JOHNSON CREEK -- Classes were canceled at a Johnson Creek elementary school on Friday, Dec. 6 after nearly 70 students called in sick this week. The suspected cause -- a norovirus outbreak.
"I mean, it was kinda scary," said Daisy Camarena, a parent. "My son, my five-year-old was saying that some kids were throwing up in the bathroom."
To prevent the illness from spreading further and to give those infected an extra day to recover, the superintendent made everyone stay home Friday -- as cleaning crews went in to disinfect over the long weekend.
"I've been an administrator 25 years, been the superintendent here for 14. Never had to close a school for this purpose," said Michael Garvey, Johnson Creek School District Superintendent.
Gail Scott, the director of the Jefferson County Health Department, said the illness was likely norovirus -- a gastrointestinal virus that causes vomiting and diarrhea.
"These illnesses can be spread very easily, person to person. They can be spread off of a contaminated surface and they can be spread through food," Scott said.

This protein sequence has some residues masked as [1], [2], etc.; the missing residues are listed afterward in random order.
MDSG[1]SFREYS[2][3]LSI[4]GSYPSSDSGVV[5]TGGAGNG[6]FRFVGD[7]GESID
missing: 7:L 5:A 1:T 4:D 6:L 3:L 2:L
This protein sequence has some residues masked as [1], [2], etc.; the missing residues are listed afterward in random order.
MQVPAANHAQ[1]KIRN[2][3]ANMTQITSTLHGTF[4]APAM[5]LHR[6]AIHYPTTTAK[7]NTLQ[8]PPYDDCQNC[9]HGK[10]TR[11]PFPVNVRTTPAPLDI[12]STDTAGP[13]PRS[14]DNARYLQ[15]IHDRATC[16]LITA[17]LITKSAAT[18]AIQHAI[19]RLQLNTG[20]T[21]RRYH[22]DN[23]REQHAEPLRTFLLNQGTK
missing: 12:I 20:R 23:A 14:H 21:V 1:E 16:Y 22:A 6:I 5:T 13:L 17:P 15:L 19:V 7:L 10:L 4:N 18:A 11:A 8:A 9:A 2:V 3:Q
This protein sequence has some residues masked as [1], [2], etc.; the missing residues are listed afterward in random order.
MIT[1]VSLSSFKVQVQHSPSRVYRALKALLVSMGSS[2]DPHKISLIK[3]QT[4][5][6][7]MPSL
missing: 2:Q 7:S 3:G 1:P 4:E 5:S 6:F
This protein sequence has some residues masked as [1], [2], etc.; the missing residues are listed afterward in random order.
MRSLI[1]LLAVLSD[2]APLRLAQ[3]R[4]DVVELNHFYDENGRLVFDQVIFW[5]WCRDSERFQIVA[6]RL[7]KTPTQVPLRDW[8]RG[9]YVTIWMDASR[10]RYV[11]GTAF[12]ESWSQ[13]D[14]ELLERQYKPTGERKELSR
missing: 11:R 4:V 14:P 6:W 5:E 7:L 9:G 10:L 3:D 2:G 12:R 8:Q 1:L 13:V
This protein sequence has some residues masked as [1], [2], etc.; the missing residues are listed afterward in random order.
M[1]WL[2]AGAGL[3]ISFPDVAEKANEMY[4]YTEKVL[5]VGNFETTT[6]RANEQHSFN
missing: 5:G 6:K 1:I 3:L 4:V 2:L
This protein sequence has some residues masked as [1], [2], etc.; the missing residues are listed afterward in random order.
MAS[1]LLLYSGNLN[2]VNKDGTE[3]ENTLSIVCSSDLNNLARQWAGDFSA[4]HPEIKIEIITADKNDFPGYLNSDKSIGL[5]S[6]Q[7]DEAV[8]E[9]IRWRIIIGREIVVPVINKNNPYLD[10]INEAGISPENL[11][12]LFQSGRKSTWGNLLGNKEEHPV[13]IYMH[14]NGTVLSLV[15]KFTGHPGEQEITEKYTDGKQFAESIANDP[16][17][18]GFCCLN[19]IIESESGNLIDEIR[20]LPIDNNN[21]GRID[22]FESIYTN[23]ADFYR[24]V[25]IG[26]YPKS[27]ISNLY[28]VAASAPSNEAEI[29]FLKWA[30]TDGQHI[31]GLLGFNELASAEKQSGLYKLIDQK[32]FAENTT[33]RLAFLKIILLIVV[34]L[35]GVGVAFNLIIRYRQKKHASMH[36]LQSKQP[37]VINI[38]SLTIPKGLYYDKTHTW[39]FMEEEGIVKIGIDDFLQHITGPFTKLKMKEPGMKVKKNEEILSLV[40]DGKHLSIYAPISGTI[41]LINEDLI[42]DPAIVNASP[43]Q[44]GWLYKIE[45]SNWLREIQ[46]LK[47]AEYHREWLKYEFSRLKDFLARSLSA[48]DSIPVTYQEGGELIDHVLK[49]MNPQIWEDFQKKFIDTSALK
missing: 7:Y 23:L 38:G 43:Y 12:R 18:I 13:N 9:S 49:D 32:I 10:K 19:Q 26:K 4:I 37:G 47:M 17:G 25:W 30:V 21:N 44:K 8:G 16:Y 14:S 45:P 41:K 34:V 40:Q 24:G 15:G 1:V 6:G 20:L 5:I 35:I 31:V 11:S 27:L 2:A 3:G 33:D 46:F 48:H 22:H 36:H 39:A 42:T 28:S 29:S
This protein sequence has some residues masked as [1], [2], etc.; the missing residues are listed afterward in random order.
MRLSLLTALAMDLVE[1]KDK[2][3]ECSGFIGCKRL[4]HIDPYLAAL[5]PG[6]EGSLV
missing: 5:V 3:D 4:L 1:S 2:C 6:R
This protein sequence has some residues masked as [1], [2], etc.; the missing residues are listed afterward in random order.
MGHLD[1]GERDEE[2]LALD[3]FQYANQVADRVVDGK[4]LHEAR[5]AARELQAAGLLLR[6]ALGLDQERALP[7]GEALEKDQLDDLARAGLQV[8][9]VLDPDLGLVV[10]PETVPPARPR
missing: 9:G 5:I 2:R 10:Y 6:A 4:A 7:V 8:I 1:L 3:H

While unpleasant, Scott said norovirus goes away on its own within a few days. Her team is working with the state Division of Public Health to determine if the outbreak is in fact linked to norovirus, where it started, and how to prevent something like this in the future.
"We are attempting to contact families with children who are ill and see if we can get some stool samples," Scott said.
In the meantime, district leaders, health officials and parents will be monitoring reports of illnesses at the other Johnson Creek schools -- and in the community as a whole.
"I'm glad that the school is taking care of all this stuff and let us know ahead of time this is happening so we can be safe," Camarena said.
The superintendent urges parents to keep their children home from school until they are symptom-free for 48 hours. While there is no need to go to the doctor for norovirus, health officials say people should seek medical attention if they become dehydrated.